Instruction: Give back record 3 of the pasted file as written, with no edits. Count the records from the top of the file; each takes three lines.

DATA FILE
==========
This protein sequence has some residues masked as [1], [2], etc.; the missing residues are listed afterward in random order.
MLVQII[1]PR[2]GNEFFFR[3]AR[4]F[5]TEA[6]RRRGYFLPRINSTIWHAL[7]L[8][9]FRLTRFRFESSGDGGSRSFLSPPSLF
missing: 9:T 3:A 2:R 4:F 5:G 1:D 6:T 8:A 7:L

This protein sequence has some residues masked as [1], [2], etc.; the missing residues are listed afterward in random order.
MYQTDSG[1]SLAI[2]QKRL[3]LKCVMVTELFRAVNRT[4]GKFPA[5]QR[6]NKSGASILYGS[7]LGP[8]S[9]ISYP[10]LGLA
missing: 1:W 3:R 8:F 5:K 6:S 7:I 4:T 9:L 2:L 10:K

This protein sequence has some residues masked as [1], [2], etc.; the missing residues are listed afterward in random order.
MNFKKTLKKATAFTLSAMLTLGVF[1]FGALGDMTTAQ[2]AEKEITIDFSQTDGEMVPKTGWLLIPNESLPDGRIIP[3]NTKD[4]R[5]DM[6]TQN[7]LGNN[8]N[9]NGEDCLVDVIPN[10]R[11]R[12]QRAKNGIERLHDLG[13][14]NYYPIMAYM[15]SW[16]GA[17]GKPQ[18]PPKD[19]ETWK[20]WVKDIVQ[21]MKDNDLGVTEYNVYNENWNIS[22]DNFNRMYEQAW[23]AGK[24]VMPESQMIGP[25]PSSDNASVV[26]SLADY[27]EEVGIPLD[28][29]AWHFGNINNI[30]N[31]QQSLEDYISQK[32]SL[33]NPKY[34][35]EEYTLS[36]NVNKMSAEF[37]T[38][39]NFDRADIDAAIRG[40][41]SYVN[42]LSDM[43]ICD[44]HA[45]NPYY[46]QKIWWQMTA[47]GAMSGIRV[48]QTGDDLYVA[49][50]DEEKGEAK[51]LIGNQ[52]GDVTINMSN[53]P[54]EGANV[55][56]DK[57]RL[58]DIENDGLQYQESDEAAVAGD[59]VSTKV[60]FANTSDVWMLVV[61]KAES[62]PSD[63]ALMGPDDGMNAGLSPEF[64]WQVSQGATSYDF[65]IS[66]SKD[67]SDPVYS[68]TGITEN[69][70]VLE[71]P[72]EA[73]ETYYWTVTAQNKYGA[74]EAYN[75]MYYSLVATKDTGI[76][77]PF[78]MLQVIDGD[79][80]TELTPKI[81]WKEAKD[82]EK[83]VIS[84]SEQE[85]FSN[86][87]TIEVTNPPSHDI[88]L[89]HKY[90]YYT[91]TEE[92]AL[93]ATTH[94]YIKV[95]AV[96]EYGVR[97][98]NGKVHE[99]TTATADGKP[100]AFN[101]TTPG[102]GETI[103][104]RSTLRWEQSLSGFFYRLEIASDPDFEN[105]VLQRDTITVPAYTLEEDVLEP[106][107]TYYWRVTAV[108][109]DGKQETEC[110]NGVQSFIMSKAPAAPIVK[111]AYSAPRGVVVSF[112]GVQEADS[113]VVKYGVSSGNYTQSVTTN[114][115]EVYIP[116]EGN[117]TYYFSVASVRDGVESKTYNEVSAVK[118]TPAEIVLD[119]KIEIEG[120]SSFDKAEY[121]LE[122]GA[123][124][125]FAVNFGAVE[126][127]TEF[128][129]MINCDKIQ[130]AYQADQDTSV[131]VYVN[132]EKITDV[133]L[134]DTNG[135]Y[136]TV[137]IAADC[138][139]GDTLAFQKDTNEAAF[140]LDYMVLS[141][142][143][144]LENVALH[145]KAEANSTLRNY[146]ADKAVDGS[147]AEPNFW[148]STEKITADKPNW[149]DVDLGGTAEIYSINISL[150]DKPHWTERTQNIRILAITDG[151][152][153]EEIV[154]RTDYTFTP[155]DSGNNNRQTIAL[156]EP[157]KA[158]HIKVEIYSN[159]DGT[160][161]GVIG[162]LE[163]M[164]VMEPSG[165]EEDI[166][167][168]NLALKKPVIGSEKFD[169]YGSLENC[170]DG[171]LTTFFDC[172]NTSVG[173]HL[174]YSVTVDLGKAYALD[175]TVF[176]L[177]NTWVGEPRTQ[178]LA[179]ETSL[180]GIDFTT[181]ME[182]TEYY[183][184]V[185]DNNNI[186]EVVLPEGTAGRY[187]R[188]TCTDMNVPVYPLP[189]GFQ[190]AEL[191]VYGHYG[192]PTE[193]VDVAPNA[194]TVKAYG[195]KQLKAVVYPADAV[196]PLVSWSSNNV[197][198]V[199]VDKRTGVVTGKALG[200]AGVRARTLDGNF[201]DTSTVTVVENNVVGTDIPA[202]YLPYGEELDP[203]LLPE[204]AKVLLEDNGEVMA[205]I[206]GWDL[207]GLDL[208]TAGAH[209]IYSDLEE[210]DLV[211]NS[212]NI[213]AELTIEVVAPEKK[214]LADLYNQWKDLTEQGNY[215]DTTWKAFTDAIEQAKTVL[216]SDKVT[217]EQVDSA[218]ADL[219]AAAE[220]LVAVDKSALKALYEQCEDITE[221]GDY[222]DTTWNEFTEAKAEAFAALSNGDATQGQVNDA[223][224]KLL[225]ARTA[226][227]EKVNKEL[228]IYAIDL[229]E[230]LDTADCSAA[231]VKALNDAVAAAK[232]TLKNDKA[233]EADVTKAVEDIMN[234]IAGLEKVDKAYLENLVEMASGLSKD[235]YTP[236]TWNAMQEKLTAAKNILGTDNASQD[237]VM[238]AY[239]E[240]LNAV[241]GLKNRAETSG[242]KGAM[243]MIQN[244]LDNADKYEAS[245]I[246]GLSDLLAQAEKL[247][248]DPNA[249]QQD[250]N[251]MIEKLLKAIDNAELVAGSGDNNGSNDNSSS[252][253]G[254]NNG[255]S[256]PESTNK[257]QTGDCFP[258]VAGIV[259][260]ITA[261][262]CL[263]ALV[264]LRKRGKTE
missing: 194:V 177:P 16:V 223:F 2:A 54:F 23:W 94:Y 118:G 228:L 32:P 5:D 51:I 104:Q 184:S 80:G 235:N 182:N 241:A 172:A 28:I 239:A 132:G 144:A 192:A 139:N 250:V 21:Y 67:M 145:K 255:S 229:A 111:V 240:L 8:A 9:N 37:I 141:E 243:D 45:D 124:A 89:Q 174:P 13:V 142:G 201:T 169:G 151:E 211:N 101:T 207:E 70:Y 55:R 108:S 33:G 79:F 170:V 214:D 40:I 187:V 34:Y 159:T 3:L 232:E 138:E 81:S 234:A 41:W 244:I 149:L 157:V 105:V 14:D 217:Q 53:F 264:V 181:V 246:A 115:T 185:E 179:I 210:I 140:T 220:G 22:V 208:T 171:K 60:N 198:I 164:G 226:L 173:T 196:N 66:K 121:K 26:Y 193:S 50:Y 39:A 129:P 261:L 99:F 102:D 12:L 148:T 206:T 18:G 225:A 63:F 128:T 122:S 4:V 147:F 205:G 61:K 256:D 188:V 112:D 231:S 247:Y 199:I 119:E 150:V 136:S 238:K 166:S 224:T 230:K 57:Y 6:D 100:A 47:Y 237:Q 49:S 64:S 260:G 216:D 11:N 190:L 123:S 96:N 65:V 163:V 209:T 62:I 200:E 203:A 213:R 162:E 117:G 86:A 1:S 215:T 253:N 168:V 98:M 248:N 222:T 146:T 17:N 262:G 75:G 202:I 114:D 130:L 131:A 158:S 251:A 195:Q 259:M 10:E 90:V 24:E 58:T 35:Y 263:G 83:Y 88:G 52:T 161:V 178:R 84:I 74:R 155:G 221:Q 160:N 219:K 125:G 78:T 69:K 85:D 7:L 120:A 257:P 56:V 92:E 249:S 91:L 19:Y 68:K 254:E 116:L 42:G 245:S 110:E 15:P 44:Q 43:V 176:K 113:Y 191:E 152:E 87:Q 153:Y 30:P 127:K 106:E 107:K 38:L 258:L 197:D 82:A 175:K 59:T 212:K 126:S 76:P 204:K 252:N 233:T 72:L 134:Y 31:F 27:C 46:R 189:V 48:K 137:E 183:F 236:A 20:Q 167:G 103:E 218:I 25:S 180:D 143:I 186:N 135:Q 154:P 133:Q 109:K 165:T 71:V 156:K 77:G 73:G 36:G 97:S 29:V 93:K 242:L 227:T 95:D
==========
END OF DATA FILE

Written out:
This protein sequence has some residues masked as [1], [2], etc.; the missing residues are listed afterward in random order.
MNFKKTLKKATAFTLSAMLTLGVF[1]FGALGDMTTAQ[2]AEKEITIDFSQTDGEMVPKTGWLLIPNESLPDGRIIP[3]NTKD[4]R[5]DM[6]TQN[7]LGNN[8]N[9]NGEDCLVDVIPN[10]R[11]R[12]QRAKNGIERLHDLG[13][14]NYYPIMAYM[15]SW[16]GA[17]GKPQ[18]PPKD[19]ETWK[20]WVKDIVQ[21]MKDNDLGVTEYNVYNENWNIS[22]DNFNRMYEQAW[23]AGK[24]VMPESQMIGP[25]PSSDNASVV[26]SLADY[27]EEVGIPLD[28][29]AWHFGNINNI[30]N[31]QQSLEDYISQK[32]SL[33]NPKY[34][35]EEYTLS[36]NVNKMSAEF[37]T[38][39]NFDRADIDAAIRG[40][41]SYVN[42]LSDM[43]ICD[44]HA[45]NPYY[46]QKIWWQMTA[47]GAMSGIRV[48]QTGDDLYVA[49][50]DEEKGEAK[51]LIGNQ[52]GDVTINMSN[53]P[54]EGANV[55][56]DK[57]RL[58]DIENDGLQYQESDEAAVAGD[59]VSTKV[60]FANTSDVWMLVV[61]KAES[62]PSD[63]ALMGPDDGMNAGLSPEF[64]WQVSQGATSYDF[65]IS[66]SKD[67]SDPVYS[68]TGITEN[69][70]VLE[71]P[72]EA[73]ETYYWTVTAQNKYGA[74]EAYN[75]MYYSLVATKDTGI[76][77]PF[78]MLQVIDGD[79][80]TELTPKI[81]WKEAKD[82]EK[83]VIS[84]SEQE[85]FSN[86][87]TIEVTNPPSHDI[88]L[89]HKY[90]YYT[91]TEE[92]AL[93]ATTH[94]YIKV[95]AV[96]EYGVR[97][98]NGKVHE[99]TTATADGKP[100]AFN[101]TTPG[102]GETI[103][104]RSTLRWEQSLSGFFYRLEIASDPDFEN[105]VLQRDTITVPAYTLEEDVLEP[106][107]TYYWRVTAV[108][109]DGKQETEC[110]NGVQSFIMSKAPAAPIVK[111]AYSAPRGVVVSF[112]GVQEADS[113]VVKYGVSSGNYTQSVTTN[114][115]EVYIP[116]EGN[117]TYYFSVASVRDGVESKTYNEVSAVK[118]TPAEIVLD[119]KIEIEG[120]SSFDKAEY[121]LE[122]GA[123][124][125]FAVNFGAVE[126][127]TEF[128][129]MINCDKIQ[130]AYQADQDTSV[131]VYVN[132]EKITDV[133]L[134]DTNG[135]Y[136]TV[137]IAADC[138][139]GDTLAFQKDTNEAAF[140]LDYMVLS[141][142][143][144]LENVALH[145]KAEANSTLRNY[146]ADKAVDGS[147]AEPNFW[148]STEKITADKPNW[149]DVDLGGTAEIYSINISL[150]DKPHWTERTQNIRILAITDG[151][152][153]EEIV[154]RTDYTFTP[155]DSGNNNRQTIAL[156]EP[157]KA[158]HIKVEIYSN[159]DGT[160][161]GVIG[162]LE[163]M[164]VMEPSG[165]EEDI[166][167][168]NLALKKPVIGSEKFD[169]YGSLENC[170]DG[171]LTTFFDC[172]NTSVG[173]HL[174]YSVTVDLGKAYALD[175]TVF[176]L[177]NTWVGEPRTQ[178]LA[179]ETSL[180]GIDFTT[181]ME[182]TEYY[183][184]V[185]DNNNI[186]EVVLPEGTAGRY[187]R[188]TCTDMNVPVYPLP[189]GFQ[190]AEL[191]VYGHYG[192]PTE[193]VDVAPNA[194]TVKAYG[195]KQLKAVVYPADAV[196]PLVSWSSNNV[197][198]V[199]VDKRTGVVTGKALG[200]AGVRARTLDGNF[201]DTSTVTVVENNVVGTDIPA[202]YLPYGEELDP[203]LLPE[204]AKVLLEDNGEVMA[205]I[206]GWDL[207]GLDL[208]TAGAH[209]IYSDLEE[210]DLV[211]NS[212]NI[213]AELTIEVVAPEKK[214]LADLYNQWKDLTEQGNY[215]DTTWKAFTDAIEQAKTVL[216]SDKVT[217]EQVDSA[218]ADL[219]AAAE[220]LVAVDKSALKALYEQCEDITE[221]GDY[222]DTTWNEFTEAKAEAFAALSNGDATQGQVNDA[223][224]KLL[225]ARTA[226][227]EKVNKEL[228]IYAIDL[229]E[230]LDTADCSAA[231]VKALNDAVAAAK[232]TLKNDKA[233]EADVTKAVEDIMN[234]IAGLEKVDKAYLENLVEMASGLSKD[235]YTP[236]TWNAMQEKLTAAKNILGTDNASQD[237]VM[238]AY[239]E[240]LNAV[241]GLKNRAETSG[242]KGAM[243]MIQN[244]LDNADKYEAS[245]I[246]GLSDLLAQAEKL[247][248]DPNA[249]QQD[250]N[251]MIEKLLKAIDNAELVAGSGDNNGSNDNSSS[252][253]G[254]NNG[255]S[256]PESTNK[257]QTGDCFP[258]VAGIV[259][260]ITA[261][262]CL[263]ALV[264]LRKRGKTE
missing: 194:V 177:P 16:V 223:F 2:A 54:F 23:W 94:Y 118:G 228:L 32:P 5:D 51:I 104:Q 184:S 80:G 235:N 182:N 241:A 172:A 28:I 239:A 132:G 144:A 192:A 139:N 250:V 21:Y 67:M 145:K 255:S 229:A 111:V 240:L 8:A 9:N 37:I 141:E 243:D 45:D 124:A 89:Q 174:P 13:V 142:G 201:T 169:G 151:E 211:N 101:T 207:E 70:Y 55:R 108:S 33:G 79:F 170:V 214:D 40:I 187:V 34:Y 159:T 3:L 232:E 138:E 81:S 234:A 41:W 244:I 149:L 157:V 105:V 14:D 217:Q 53:F 264:V 181:V 246:A 115:T 185:E 179:I 210:I 140:T 220:G 22:V 208:T 171:K 60:N 198:I 164:G 226:L 173:T 196:N 66:K 121:K 26:Y 193:S 50:Y 39:A 129:P 261:L 99:F 102:D 12:L 148:T 206:T 18:G 225:A 63:F 128:T 122:S 4:V 147:F 205:G 61:K 256:D 188:V 112:D 231:S 247:Y 199:I 119:E 150:V 136:S 238:K 166:S 224:T 230:K 57:Y 6:D 100:A 47:Y 237:Q 49:S 64:S 260:G 216:D 11:N 190:L 123:S 96:N 65:V 163:V 209:T 62:I 200:E 203:A 213:R 162:E 117:G 86:A 1:S 215:T 253:N 168:V 98:M 248:N 222:T 146:T 17:N 262:G 75:G 202:I 114:D 130:L 131:A 158:S 251:A 195:Q 259:M 10:E 90:V 24:E 58:T 35:Y 263:G 83:Y 88:G 52:T 161:V 178:R 84:I 74:R 155:G 221:Q 160:N 219:K 125:G 78:T 69:K 85:D 7:L 120:A 257:P 56:V 92:E 249:S 91:L 19:Y 68:K 254:E 116:L 42:G 245:S 110:E 15:P 44:Q 43:V 176:K 113:Y 191:E 152:E 87:Q 153:Y 30:P 127:K 106:E 107:K 38:L 258:L 197:D 82:A 175:K 59:T 212:K 126:S 76:P 204:K 252:N 233:T 72:L 134:Y 31:F 27:C 46:R 189:V 48:K 137:E 183:F 236:A 20:Q 167:G 103:E 218:I 25:S 180:D 143:I 186:N 135:Q 154:P 133:Q 109:K 165:T 71:V 156:K 77:G 73:G 36:G 97:S 29:V 93:K 242:L 227:T 95:D